The talented Mr MacCarthy ‘Mór’

Published in 20th-century / Contemporary History, General, Issue 3 (May/June 2011), Platform, Volume 19

President Mary Robinson meets members of the Standing Council of Irish Chiefs and Chieftains at Áras an Uachtaráin in October 1991. At the far left is Terence MacCarthy, ‘the MacCarthy Mór’, ‘prince of Desmond’. Just to the left of the president, carrying a briefcase, is MacCarthy’s granduncle, Terence Maguire, ‘the Maguire of Fermanagh’. The then chief herald of Ireland, Donal Begley, an official of the National Library of Ireland, is second from right, with a Bord Fáilte (Irish Tourist Board) representative at far right.

President Mary Robinson meets members of the Standing Council of Irish Chiefs and Chieftains at Áras an Uachtaráin in October 1991. At the far left is Terence MacCarthy, ‘the MacCarthy Mór’, ‘prince of Desmond’. Just to the left of the president, carrying a briefcase, is MacCarthy’s granduncle, Terence Maguire, ‘the Maguire of Fermanagh’. The then chief herald of Ireland, Donal Begley, an official of the National Library of Ireland, is second from right, with a Bord Fáilte (Irish Tourist Board) representative at far right.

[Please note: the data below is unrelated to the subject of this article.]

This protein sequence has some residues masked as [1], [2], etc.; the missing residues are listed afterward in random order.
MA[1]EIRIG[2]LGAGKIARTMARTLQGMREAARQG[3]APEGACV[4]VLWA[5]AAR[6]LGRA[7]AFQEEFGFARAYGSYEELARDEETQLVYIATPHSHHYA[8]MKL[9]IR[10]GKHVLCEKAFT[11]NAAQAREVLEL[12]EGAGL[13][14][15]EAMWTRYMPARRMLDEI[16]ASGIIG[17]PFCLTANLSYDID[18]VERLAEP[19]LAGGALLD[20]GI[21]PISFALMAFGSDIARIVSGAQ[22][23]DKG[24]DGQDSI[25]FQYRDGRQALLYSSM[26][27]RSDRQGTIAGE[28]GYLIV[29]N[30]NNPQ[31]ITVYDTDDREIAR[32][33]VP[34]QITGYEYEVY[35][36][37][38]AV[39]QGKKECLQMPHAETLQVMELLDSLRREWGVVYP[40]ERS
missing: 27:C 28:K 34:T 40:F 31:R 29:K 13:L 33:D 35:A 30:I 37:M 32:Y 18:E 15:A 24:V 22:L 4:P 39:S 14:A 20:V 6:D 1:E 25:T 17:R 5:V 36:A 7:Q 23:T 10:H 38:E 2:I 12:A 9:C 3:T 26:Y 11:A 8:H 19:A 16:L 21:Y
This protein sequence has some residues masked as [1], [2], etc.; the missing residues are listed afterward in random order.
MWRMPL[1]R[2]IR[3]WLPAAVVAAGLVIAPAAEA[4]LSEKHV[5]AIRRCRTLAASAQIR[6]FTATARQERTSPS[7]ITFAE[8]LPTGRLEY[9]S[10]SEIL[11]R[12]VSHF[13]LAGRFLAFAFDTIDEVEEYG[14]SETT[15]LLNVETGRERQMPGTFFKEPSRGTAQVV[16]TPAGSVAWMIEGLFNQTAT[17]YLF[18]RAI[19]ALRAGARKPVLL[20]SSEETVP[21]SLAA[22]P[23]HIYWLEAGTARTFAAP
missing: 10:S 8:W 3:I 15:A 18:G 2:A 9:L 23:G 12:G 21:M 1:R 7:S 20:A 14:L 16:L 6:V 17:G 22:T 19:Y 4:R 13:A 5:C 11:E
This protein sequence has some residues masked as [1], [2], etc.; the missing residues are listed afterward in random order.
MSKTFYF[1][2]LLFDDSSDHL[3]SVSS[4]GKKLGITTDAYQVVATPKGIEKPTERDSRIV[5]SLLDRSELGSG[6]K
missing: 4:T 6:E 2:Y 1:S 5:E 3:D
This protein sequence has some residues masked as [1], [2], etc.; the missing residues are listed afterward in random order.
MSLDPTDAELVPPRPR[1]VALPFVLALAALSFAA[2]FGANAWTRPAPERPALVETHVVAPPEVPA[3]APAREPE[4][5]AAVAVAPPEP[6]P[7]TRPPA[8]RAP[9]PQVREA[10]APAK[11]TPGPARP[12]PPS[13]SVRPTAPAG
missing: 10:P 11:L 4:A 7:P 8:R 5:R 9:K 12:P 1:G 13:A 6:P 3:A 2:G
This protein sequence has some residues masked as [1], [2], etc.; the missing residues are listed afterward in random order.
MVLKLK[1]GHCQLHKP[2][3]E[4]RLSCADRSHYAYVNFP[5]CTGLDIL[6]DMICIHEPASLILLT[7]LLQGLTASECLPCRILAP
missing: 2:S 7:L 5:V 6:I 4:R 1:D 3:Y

We in Ireland pride ourselves on the fact that our history ‘lives’, that the old and the new can often be found happily coexisting. On a fine October day in the Phoenix Park in 1991 there was an apparent demonstration of this rhyming of past and present. As a now fairly well-known photograph shows, then President Mary Robinson had invited members of the Standing Council of Irish Chiefs and Chieftains to a meeting in Áras an Uachtaráin. The icon of modern, liberal Ireland stood alongside proud representatives of ancient Gaelic families such as O’Brien, O’Conor Don, O’Neill of Clannaboy and MacGillycuddy of the Reeks. This was stated to be the first such gathering of Irish chiefs since the completion of the English conquest in the early seventeenth century.At the far left of the photograph, looking particularly pleased, stands one Terence MacCarthy, ‘the MacCarthy Mór’, and indeed ‘prince of Desmond’. Just to the left of the president, carrying a briefcase, is MacCarthy’s granduncle, Terence Maguire, ‘the Maguire of Fermanagh’ and also a ‘prince’. Lending his authority to the occasion, the then chief herald of Ireland, Donal Begley, an official of the National Library of Ireland, is second from right, with a Bord Fáilte (Irish Tourist Board) representative at far right.The Standing Council of Chiefs was apparently the brainchild of Maguire, aided and abetted by his grandnephew MacCarthy. Backed by a letter issued by the chief herald in 1988, Terence sold ‘Gaelic feudal titles’ to gullible followers for thousands of dollars apiece, and he also invented an allegedly ancient order called the Niadh Nask, which drew in more funds. Combined with gifts and payment of travelling and accommodation expenses, it is believed that the MacCarthy Mór enterprise earned about a million dollars, and possibly more.In addition to the names of many of the Irish chiefs, the membership roll of the Niadh Nask included General William Westmoreland and a brace of US military men, former taoisigh Charles Haughey and Albert Reynolds, the academic Katherine Simms and the author Peter Berresford Ellis. While not all members of the order would have been fully aware of its founder’s pretensions, it is only fair to point out that a book by Berresford Ellis published in 1999, Erin’s blood royal, championed MacCarthy’s cause and contained a foreword by the great man (a revised edition minus the foreword would be issued in 2002).While most of the other chiefs present in the 1991 photograph came from families with long-publicised claims to chiefship, MacCarthy, Maguire and a few others were somewhat new on the scene. The first chief herald of Ireland, Edward MacLysaght, had decided in the 1940s—perhaps unwisely, it could be said in retrospect—to involve himself in the work of distinguishing between real and fake claimants to Irish chiefship. As the Irish Constitution forbids the granting of titles, MacLysaght bestowed ‘courtesy recognition’ on some fifteen Gaelic chiefs, having checked their pedigrees carefully to establish that the claimants were the senior representatives of their lines. These chiefs MacLysaght entered in a Register of Chiefs (Clár na dTaoiseach).After MacLysaght’s retirement as chief herald in the 1950s, his successor, Gerard Slevin, did not add to or substantially amend the list of chiefs. Following his appointment in 1982, Chief Herald Donal Begley decided that it was time to expand the list of recognised chiefs, and between 1989 and 1995 he added seven names—O’Doherty of Inishowen, O’Long of Garranelongy, the aforementioned Maguire of Fermanagh and MacCarthy Mór, O’Carroll of Ely, O’Rourke of Breifne and MacDonnell of the Glens.Alas, it would become clear that the standard of research underlying these recognitions was somewhat less than that upheld by MacLysaght. With the exception of O’Doherty, which title is claimed by Ramón O’Dogherty of Spain and is backed by persuasive documentary evidence, there have been serious questions concerning the legitimacy of this batch of chiefs. These issues range from lack of clarity as to how a junior member of a line could claim a title usually the preserve of seniors to suspicions that some pedigrees had been ‘tweaked’, if not actually falsified.